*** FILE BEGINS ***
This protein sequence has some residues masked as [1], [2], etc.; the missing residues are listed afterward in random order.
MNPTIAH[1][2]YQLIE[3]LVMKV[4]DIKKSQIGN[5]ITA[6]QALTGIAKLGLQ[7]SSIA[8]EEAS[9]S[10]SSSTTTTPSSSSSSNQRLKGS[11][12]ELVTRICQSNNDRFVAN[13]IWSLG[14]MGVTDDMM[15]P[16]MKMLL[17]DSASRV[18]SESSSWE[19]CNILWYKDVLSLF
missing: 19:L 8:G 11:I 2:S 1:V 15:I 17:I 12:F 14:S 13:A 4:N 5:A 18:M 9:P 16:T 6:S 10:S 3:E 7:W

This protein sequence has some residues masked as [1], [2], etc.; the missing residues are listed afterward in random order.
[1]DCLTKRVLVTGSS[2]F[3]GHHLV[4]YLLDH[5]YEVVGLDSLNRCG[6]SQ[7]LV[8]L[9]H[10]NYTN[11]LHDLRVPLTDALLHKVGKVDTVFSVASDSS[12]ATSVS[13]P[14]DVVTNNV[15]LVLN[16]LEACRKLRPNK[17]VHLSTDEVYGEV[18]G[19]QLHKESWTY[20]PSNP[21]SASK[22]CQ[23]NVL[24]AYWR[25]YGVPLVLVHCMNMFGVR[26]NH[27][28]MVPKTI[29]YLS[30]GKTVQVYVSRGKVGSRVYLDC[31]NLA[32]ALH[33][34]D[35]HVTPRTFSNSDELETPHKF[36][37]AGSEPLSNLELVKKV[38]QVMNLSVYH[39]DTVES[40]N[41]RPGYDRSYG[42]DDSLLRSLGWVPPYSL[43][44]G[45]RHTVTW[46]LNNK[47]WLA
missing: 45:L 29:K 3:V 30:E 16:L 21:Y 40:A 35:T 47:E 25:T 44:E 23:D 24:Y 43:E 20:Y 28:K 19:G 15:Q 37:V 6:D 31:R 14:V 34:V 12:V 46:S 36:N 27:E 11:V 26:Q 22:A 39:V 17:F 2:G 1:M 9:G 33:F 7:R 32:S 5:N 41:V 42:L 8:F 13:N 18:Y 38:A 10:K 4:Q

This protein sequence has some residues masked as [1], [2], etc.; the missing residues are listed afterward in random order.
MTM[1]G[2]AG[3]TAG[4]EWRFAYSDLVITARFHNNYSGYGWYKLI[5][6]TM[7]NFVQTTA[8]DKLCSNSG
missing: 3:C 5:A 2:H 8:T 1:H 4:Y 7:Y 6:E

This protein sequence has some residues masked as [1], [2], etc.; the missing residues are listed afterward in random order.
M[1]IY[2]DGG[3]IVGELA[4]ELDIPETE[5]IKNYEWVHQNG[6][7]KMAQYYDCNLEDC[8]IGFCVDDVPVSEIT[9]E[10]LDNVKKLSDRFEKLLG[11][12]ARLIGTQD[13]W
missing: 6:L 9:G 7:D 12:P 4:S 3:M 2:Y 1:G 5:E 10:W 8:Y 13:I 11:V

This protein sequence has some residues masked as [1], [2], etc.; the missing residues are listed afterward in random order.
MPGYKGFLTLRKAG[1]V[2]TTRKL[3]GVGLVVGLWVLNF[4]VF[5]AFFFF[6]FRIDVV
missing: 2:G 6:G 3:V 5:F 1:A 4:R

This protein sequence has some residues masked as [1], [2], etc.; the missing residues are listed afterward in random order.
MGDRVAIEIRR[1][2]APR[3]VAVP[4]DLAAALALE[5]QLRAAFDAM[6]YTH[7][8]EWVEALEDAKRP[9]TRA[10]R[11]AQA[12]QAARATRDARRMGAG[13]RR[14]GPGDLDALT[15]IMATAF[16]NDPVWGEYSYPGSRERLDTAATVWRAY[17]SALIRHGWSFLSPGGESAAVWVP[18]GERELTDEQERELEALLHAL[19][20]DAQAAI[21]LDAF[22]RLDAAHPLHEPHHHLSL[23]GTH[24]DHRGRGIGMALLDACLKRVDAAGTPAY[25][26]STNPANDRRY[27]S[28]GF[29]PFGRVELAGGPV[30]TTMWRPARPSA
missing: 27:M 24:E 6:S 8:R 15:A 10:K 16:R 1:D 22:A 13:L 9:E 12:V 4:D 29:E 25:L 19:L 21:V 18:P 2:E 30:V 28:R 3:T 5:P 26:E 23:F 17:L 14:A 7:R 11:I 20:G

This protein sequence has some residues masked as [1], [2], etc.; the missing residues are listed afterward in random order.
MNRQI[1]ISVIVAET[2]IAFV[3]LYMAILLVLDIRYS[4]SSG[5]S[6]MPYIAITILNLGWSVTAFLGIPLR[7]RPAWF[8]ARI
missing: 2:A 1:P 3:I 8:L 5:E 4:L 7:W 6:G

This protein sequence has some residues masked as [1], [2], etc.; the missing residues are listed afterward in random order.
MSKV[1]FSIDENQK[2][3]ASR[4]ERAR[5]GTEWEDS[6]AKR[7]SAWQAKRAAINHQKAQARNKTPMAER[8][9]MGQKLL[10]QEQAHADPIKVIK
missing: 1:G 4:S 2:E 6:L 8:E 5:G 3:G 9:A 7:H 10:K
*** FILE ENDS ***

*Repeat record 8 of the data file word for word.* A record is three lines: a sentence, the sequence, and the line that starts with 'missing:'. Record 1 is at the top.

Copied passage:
This protein sequence has some residues masked as [1], [2], etc.; the missing residues are listed afterward in random order.
MSKV[1]FSIDENQK[2][3]ASR[4]ERAR[5]GTEWEDS[6]AKR[7]SAWQAKRAAINHQKAQARNKTPMAER[8][9]MGQKLL[10]QEQAHADPIKVIK
missing: 1:G 4:S 2:E 6:L 8:E 5:G 3:G 9:A 7:H 10:K